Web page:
Politics of Hypocrisy Rife Among US Lawmakers
bought quite a lot of stuff at his favorite shopping mall over the
weekend: cheap Chinese-made shirts (five), pants (three), suits
(two), dresses (three), scarves, underwear and socks – and let's
not forget those cheap Chinese-made toys for the grandchildren to
whom he also sent emails through his personal computer which was
installed somewhere in Greater China.
dinner on Saturday night, he praised President George W Bush's costly
wars in Iraq and Afghanistan as well as his tax cuts and increase
in domestic spending. Yes, defense spending will rise, and the budget
deficit will expand, but there is no need to worry about current
account deficits, a weakening US dollar or rising interest rates.
The Chinese central bank will continue to buy US Treasuries on the
bond market and protect the US dollar and interest rates.
he returned to his house in a suburb of Washington, DC, he contemplated
how the value of his mansion had tripled since he had purchased
it twelve years ago. Some economic commentators have raised concerns
over the popping of the US housing bubble if the Chinese and other
Asians started dumping their US dollar reserves.
he is not worried, since he knows that the Chinese and other Asians
won't do that because they benefit from their large trade deficit
with the United States. In fact, when it comes to that trade deficit,
his son – who works for a company that invests in China – is one
of the beneficiaries.
so on Monday, after the long weekend in which he had become aware
more than anytime in the past of the rewards that he and his family
– and most of the American people – are winning as a result of the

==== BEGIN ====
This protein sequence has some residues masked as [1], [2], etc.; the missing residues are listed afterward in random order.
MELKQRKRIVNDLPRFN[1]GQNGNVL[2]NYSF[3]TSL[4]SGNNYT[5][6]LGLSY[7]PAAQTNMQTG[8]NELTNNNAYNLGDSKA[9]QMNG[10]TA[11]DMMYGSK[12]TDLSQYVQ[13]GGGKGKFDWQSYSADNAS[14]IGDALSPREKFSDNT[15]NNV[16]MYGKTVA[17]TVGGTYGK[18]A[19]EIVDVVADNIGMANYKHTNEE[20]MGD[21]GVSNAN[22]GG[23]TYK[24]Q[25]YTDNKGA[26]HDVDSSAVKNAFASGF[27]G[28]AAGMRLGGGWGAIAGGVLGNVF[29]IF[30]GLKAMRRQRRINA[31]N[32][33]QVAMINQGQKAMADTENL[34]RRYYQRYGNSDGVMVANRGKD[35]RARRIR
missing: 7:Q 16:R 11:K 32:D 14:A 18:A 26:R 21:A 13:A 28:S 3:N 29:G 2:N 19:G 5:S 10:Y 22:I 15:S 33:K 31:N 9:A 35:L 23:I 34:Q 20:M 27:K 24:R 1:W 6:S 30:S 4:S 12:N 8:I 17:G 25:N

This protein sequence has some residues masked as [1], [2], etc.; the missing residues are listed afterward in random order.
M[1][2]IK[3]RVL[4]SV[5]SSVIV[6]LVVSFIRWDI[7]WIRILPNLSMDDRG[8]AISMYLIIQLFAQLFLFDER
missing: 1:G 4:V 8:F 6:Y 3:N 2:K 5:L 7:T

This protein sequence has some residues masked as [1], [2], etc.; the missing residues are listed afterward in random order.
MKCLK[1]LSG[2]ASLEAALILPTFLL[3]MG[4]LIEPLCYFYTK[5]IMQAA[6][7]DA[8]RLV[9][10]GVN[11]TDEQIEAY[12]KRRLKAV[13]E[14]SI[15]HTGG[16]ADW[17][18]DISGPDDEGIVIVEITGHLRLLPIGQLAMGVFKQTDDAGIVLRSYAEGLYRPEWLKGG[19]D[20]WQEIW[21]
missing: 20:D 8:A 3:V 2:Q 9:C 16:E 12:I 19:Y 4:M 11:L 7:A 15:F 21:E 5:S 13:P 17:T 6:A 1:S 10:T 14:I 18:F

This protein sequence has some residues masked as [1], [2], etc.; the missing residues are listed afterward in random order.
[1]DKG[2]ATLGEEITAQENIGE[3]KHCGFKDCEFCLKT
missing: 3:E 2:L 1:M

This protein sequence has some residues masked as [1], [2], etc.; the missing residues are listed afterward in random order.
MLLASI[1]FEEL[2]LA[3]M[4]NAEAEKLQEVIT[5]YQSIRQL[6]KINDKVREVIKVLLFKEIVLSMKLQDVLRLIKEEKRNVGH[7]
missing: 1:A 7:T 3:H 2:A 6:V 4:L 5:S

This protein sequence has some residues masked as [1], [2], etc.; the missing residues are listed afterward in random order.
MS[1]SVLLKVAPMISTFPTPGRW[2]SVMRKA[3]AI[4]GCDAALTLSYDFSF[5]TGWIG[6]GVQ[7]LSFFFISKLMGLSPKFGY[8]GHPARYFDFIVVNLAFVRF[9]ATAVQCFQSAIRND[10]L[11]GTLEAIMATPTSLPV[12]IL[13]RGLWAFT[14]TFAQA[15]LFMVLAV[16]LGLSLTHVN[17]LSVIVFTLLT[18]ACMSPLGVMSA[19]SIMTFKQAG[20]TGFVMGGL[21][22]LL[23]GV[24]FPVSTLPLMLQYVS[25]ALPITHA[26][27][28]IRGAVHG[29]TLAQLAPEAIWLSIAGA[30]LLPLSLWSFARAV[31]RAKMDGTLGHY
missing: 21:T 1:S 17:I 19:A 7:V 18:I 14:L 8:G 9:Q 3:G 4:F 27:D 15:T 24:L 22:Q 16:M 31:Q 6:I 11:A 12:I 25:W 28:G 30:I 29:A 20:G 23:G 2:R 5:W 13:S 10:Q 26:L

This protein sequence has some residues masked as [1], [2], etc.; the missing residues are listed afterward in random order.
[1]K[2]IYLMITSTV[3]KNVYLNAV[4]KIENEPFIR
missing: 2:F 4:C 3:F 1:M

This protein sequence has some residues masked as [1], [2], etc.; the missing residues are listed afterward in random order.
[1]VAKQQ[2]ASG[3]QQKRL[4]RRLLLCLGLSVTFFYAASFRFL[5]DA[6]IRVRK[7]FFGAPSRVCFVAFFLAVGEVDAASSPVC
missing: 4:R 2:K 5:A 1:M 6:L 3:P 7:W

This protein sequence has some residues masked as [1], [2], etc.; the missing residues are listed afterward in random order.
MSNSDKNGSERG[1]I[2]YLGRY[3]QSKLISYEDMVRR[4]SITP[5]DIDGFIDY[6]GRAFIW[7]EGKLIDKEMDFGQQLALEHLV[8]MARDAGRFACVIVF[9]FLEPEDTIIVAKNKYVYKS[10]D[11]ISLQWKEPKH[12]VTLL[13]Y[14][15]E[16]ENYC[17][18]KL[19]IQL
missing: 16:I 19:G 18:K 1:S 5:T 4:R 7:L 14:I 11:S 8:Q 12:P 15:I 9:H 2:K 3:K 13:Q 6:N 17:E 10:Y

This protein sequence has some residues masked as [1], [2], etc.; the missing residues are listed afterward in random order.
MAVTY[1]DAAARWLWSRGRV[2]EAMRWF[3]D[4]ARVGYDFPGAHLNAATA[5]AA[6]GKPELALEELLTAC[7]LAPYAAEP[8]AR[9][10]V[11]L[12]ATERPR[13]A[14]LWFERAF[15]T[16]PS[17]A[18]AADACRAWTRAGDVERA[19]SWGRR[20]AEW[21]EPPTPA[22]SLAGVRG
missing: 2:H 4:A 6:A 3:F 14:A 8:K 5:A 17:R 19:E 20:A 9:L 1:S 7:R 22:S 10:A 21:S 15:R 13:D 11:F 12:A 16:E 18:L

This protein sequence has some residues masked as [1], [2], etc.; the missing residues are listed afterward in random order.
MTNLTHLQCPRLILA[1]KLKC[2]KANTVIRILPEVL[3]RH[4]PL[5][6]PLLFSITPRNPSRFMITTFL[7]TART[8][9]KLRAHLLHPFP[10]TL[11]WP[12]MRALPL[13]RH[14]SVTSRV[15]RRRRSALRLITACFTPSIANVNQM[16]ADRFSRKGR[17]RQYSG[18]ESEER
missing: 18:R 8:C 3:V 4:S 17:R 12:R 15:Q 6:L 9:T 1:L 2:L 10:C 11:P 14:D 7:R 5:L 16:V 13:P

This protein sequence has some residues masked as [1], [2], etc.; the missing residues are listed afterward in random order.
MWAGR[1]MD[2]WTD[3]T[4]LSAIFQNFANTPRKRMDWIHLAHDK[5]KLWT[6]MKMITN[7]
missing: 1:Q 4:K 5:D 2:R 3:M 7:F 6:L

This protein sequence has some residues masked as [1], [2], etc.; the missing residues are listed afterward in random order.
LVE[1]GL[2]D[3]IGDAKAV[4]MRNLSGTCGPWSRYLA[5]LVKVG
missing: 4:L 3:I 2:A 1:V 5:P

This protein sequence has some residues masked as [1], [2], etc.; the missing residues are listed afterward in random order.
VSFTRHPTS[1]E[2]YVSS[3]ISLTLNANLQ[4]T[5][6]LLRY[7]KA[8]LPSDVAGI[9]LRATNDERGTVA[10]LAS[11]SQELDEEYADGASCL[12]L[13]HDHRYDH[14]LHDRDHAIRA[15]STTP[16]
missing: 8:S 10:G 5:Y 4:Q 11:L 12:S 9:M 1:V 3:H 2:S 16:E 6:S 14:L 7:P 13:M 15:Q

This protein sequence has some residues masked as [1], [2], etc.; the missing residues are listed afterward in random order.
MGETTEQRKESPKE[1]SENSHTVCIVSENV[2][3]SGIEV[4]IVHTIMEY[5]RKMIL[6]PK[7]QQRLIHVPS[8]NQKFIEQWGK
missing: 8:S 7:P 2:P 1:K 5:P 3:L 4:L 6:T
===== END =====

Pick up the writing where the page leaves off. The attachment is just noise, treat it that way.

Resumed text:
growing ties between America and China, he returned to Capitol Hill.
This is where he has been serving for more than ten years as a lawmaker,
representing a district in a state whose economy has grown as a
result of increasing Chinese investment, he went on the floor of
the House of Representatives where he delivered a televised address
in which he attacked China and warned Americans of the great threat
that country is posing to US economic and security interests.
have to wake up and start taking swift action against China before
it's too late," he warned, as he specifically denounced the
US$18.5 billion bid from the China National Offshore Oil Company
(CNOOC) for Unocal, the US energy company. His son's company should
be permitted to invest in China, of course; you can only imagine
the bashing China would have taken from our lawmakers if that wasn't
the case and be accused of violating free-trade principles. But
when it comes to a Chinese company trying to do business in America,
well, free-trade principles don't seem to apply anymore.
US lawmaker may be just a product of my wild imagination, but if
you had spent a few hours last Wednesday watching the hearing of
the Armed Services Committee on CNOOC's bid for UNOCAL, you would
have no choice but to conclude that he represents the current anti-China
sentiment that has been building for a while on Capitol Hill, reflecting
security concerns, complaints of currency manipulation and intellectual
property theft, and representing a mix of economic nationalism,
strident jingoism, and just a lot of good old hypocrisy.
is so much heat in this hearing room, that perhaps we would now
be able to resolve the energy crisis," commented one of the
saner lawmakers after his colleagues, joined by a motley group of
China-bashing "experts," accused China of a grand strategic
plan to control the energy resources of the planet and use the "oil
weapon" to destroy the US economy and force the US to surrender
to Chinese demands on Taiwan and other issues.
committee chairman Duncan Hunter, a hawkish Republican Representative
from California, made it clear he wanted CNOOC's proposal to be
rejected on "national security" grounds.
was not surprising, therefore, that most of the witnesses during
the hearing, led by R James Woolsey, former director of central
intelligence, were promoting the same anti-China line and calling